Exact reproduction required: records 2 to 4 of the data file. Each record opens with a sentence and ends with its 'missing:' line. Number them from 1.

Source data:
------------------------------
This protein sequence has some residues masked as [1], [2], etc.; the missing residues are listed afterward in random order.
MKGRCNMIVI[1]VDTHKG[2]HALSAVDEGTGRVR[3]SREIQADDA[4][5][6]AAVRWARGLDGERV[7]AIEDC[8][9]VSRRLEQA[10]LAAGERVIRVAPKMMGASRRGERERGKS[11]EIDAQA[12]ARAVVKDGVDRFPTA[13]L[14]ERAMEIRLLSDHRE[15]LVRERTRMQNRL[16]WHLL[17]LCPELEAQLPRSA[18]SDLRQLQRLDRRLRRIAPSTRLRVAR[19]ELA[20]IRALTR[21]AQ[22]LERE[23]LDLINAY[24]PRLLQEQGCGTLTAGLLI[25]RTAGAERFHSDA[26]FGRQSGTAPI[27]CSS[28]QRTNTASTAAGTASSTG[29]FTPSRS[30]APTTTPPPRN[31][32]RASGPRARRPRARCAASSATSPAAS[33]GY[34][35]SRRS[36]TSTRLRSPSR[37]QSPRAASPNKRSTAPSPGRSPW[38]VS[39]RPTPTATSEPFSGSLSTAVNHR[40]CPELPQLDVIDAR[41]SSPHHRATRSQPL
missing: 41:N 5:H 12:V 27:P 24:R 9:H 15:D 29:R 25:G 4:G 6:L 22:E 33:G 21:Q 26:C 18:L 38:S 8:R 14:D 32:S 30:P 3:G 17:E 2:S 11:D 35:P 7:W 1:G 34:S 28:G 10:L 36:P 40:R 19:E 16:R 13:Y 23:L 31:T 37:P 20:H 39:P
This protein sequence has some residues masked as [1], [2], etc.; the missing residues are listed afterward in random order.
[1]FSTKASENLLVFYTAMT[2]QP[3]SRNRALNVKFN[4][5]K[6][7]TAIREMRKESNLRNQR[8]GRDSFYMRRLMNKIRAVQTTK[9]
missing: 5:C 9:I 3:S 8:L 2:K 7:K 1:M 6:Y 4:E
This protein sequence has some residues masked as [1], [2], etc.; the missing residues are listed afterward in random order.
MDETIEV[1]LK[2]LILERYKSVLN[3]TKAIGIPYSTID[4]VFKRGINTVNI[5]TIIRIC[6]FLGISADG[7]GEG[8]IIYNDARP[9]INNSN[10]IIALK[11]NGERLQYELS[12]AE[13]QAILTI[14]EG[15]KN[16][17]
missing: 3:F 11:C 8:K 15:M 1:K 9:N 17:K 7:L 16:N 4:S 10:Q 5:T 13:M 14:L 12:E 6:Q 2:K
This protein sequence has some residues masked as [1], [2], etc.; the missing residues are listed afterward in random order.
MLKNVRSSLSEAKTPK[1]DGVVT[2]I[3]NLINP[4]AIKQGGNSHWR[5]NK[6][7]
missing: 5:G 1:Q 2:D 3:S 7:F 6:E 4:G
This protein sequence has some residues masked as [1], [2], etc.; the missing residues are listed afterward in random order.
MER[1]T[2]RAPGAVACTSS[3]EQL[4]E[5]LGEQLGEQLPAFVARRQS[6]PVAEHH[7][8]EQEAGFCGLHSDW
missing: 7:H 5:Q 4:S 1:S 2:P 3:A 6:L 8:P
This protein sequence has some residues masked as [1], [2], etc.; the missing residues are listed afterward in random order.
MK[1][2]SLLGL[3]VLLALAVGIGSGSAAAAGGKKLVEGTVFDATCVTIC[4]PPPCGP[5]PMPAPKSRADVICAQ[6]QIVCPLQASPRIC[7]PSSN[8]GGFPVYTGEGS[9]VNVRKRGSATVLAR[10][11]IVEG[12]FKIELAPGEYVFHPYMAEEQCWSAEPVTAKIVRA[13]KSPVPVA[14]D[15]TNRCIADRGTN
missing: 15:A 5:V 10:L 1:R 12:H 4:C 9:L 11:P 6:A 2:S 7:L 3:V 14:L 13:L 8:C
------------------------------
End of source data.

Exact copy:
This protein sequence has some residues masked as [1], [2], etc.; the missing residues are listed afterward in random order.
[1]FSTKASENLLVFYTAMT[2]QP[3]SRNRALNVKFN[4][5]K[6][7]TAIREMRKESNLRNQR[8]GRDSFYMRRLMNKIRAVQTTK[9]
missing: 5:C 9:I 3:S 8:L 2:K 7:K 1:M 6:Y 4:E
This protein sequence has some residues masked as [1], [2], etc.; the missing residues are listed afterward in random order.
MDETIEV[1]LK[2]LILERYKSVLN[3]TKAIGIPYSTID[4]VFKRGINTVNI[5]TIIRIC[6]FLGISADG[7]GEG[8]IIYNDARP[9]INNSN[10]IIALK[11]NGERLQYELS[12]AE[13]QAILTI[14]EG[15]KN[16][17]
missing: 3:F 11:C 8:K 15:M 1:K 9:N 17:K 7:L 16:N 4:S 10:Q 5:T 13:M 14:L 12:E 6:Q 2:K
This protein sequence has some residues masked as [1], [2], etc.; the missing residues are listed afterward in random order.
MLKNVRSSLSEAKTPK[1]DGVVT[2]I[3]NLINP[4]AIKQGGNSHWR[5]NK[6][7]
missing: 5:G 1:Q 2:D 3:S 7:F 6:E 4:G